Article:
Several years ago, Modernism Magazine…one of my favs that, sadly, is no longer published….had an article about a house in Copenhagen that is completely built in the round. The house was originally built by Carl Frederilk Nielsen, who
lived in the house with his family for over 50 years.
Nielsen was a bit of a genius and what we would call today a true Renaissance man. In addition to numerous musical talents and several inventions to his credit, as well as an exceptional knowledge of chemicals and their properties, he undertook the task to teach himself architectural design and construction and then went on to build this round house with only the help of his seven-year-old son, Curt.
The original house was constructed out of recycled bricks from old houses in the neighborhood. Nielsen had great difficulty getting building permits because the house did not meet the building standards. Fortunately, he persevered with the powers that be, claiming, successfully, that a house with out corners would use less materials to build, and would be more resilient to the extremes of the weather.
After Nielsen and his wife died, the son, Curt, took over the house, converting it into a swinging bachelor’s pad with a veritable man-cave, disco ball and expensive sound system included. After he died in 2007, the house went up for sale and was eventually sold to Jacob Holm and Pia Milwertz, former neighbors of the Nielsens. With the help of Kant Architects and their contractors they immediately undertook a massive renovation of the house.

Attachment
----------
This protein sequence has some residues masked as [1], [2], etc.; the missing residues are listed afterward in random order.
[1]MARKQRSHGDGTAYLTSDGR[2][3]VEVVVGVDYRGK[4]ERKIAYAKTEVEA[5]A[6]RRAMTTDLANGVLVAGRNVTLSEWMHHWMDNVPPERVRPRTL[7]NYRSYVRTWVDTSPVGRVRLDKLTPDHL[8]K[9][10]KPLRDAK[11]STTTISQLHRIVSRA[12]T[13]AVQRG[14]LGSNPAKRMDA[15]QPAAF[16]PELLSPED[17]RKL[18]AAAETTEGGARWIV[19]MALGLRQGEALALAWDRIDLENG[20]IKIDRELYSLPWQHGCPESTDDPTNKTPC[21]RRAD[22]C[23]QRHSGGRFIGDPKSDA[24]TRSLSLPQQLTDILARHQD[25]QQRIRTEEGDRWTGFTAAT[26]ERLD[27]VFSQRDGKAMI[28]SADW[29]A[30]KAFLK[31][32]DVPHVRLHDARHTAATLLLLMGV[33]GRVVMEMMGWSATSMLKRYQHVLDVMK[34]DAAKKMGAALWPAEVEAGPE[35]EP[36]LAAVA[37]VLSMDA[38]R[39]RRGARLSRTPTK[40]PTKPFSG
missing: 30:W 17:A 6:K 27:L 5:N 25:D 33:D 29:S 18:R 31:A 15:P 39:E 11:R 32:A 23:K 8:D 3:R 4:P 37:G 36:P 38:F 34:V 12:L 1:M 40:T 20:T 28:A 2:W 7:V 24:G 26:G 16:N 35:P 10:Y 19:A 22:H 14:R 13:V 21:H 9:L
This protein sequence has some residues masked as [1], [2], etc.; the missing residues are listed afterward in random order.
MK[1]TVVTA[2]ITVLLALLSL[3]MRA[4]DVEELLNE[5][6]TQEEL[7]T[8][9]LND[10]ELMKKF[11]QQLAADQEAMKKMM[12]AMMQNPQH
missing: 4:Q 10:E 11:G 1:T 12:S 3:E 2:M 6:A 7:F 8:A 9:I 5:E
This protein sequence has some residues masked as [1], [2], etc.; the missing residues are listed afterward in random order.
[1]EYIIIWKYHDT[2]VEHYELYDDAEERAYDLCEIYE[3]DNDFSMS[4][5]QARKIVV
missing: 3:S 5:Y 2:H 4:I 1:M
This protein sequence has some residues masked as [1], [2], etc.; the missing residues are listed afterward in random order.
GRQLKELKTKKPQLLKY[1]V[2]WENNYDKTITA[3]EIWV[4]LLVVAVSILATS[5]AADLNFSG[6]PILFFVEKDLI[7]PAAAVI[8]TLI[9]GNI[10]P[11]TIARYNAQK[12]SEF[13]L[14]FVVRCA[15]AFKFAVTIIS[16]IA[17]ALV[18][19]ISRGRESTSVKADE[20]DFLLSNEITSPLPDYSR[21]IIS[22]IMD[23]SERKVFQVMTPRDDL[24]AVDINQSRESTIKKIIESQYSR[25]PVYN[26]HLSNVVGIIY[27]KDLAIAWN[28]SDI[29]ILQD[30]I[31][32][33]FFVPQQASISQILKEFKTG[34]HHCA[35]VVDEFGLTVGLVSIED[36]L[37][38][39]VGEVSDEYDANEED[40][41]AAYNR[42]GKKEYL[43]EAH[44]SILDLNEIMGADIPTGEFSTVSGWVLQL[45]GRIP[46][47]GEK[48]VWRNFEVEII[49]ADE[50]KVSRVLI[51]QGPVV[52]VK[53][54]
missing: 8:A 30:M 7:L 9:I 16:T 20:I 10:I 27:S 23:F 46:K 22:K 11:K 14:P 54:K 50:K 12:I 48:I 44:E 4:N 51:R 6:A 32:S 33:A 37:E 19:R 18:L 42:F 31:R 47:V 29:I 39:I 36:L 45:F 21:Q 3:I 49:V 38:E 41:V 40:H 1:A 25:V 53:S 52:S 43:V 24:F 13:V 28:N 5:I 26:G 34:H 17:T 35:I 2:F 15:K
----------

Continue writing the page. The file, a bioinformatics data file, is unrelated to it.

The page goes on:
The renovation included covering the exposed bricks, inside and outside, with plaster, 58 new windows, a geo-thermal heating system, up to date insulation, drainage and electrical systems, new landscaping and a total renovation of the bathrooms and the kitchen.The dank, low ceiling of the half basement was converted into two bedrooms , a laundry room, wine cellar and living room.
The first floor now houses a master bedroom, office, kitchen and living and dining areas. The top floor of the house is occupied solely by an oh-so-very cool yellow bathroom, with a large round tub placed in the center. One spiral staircase pierces from the lower level of the house all the way through the small tower at the top where the cool yellow bathroom is housed. Additional windows have been strategically placed to send sunlight into the circular space of the staircase.
The architects suggested the inclusion of bright colors in contrast to the highly reflective white walls and convinced Holm and Miewirtz to paint vivid colors throughout. So as you walk around the house…no pun intended…you will find intense colors like red, green, yellow and pink on the walls and then juxtaposed against brown, grey, pink and blue linoleum floors. The strong colors and the round walls create an unusual natural lighting effect which, according to Holm and Miewirtz, occurs in gradations as it curves around the walls with the white walls reflecting shades of the brighter colors.
The interiors are chock-a-full of Danish furniture from the 1940’s through the 1970’s, with a good dollop of flea market thrown in to mix it up a bit. One can find pieces from Finn Juhl, Verner Panton, Hans Wegner and the like filling up the interiors of the rooms. Frequently Holm and Milwertz find strangers knocking on the door asking for a tour. Plus, they have this secret vision for the future of making their home available for weddings…it does resemble a wedding cake, don’t you think?…or even renting it to people who want to have the experience of living for a short period of time in a round house.
Life in the round doesn’t seem all that bad!
Ciao, ciao “til next time!